Henry: The book is always better


Column Battle 11/28

Katie Henry

Turning movies into books is either a hit or miss project. When it all comes down to it, it’s a matter of opinion as to whether the big screen did your favorite book justice. But, time and time again, you’ll hear people say: “The book was so much better” or “Don’t see it until you’ve read the book.” Some movies allow you to understand the plot without diving into the novel. However, some stories, especially if in a series, are so intricate and detail-oriented you have no hope of understanding the story unless you’ve read the books.

Many book lovers will never be pleased with the outcome on the big screen. There’s always an important detail that was omitted or a certain character whose hair color was wrong. Turning books into movies is such a complicated task that it’s nearly impossible to remember every detail that was a part of the book. I could write my own short novel of things left out of the Harry Potter movies, many of which were integral to the plot.

I believe that if movie-goers go to a book-turned-film and haven’t previously read the book, they won’t truly appreciate what the book is about, nor will they fully comprehend the emotions and ideas the author was trying to portray. For example, I’m an avid fan of “The Lord of the Rings” movie trilogy, but I was never able to get past the second chapter of J.R.R. Tolkien’s works. One of my friends who is a die hard “Lord of the Rings” fan could go on and on about the minuscule differences between the novels and the movies. She agreed that while they were excellent movies, they didn’t quite capture everything that Tolkien had envisioned.

That’s the biggest problem I have with books turned movies. I have my own interpretation of the novel in my mind, complete with an exact picture of what I want the characters to look like. If the movie isn’t like what I had envisioned in my mind, I’ll never be 100 percent satisfied with it, no matter how many times I see the movie and scan it for the missing details.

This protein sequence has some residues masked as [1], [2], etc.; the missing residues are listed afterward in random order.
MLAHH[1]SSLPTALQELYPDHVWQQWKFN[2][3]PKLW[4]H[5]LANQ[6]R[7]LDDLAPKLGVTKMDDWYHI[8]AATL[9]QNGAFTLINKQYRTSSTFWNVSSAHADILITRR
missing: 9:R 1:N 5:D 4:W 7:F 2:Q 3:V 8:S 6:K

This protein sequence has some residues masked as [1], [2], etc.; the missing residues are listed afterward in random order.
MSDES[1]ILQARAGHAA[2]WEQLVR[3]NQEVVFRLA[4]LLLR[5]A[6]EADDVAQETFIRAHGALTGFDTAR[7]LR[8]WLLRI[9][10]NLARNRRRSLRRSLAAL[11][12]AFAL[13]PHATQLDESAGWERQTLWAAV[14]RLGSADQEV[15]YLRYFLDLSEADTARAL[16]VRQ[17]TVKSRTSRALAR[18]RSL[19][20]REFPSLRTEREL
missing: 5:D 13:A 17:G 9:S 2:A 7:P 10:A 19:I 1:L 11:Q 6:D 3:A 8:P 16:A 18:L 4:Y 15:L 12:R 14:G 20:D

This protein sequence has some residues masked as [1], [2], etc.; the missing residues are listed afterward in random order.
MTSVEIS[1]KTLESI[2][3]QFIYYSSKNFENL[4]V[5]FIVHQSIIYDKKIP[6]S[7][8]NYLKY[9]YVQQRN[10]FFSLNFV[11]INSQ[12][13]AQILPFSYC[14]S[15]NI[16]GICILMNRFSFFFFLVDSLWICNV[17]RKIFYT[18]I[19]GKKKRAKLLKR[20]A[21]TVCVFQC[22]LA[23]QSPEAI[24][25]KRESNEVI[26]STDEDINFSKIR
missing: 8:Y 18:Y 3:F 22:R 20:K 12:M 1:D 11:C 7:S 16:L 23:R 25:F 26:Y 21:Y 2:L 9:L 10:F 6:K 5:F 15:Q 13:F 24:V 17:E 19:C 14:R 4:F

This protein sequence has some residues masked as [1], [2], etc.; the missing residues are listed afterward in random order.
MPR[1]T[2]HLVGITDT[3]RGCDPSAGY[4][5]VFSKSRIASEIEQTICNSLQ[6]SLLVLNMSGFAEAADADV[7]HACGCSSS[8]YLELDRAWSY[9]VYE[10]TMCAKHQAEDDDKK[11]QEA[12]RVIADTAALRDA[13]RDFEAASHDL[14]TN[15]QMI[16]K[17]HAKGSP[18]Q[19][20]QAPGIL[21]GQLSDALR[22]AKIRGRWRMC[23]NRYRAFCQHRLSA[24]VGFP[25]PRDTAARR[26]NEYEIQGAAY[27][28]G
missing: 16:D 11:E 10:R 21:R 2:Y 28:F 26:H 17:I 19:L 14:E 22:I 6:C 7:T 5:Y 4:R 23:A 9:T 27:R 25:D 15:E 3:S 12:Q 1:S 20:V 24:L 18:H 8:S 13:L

Sometimes I don’t quite understand why some books are turned into movies. It takes a very special director with an exact vision and idea to make the move truly magical and capture the essence of the book. Again, this is simply a matter of opinion, but some books just aren’t meant to be turned into movies (“50 Shades of Grey,” anyone?). Another trend making its way around Hollywood is turning the final installment of a series into a two-part film.

Maybe it’s just a way for movie makers to make more money, but with the exception of the last Harry Potter installment, splitting up the finale just doesn’t make sense to me. The final “Lord of the Rings” was almost a four-hour movie, and in the 76th Annual Academy Awards, it won every Oscar it was nominated for. Obviously, there is a bigger correlation than that, but novels that don’t have the caliber of Harry Potter or “Lord of the Rings” shouldn’t be trying to prolong the end of the series by making an unnecessary film. If producers have a big enough budget to make a two-part movie, wouldn’t it make sense to combine them? It didn’t make sense to do it for “Twilight” and probably won’t make sense with the final installment in “The Hunger Games” series, due for release in 2015.

The biggest concern I have is when movie producers dare to take the classics to the big screen. “The Great Gatsby” by F. Scott Fitzgerald is set to make its silver screen debut in May. While the trailers make it out to be an extravagant and detail oriented film, I fear the intimacy and complex nature of the novel will be lost to the high budget of the film, and those who haven’t had the privilege of enjoying this classic won’t understand the point of the story. I hope that those who haven’t will choose to and not miss out on the best parts of a classic novel.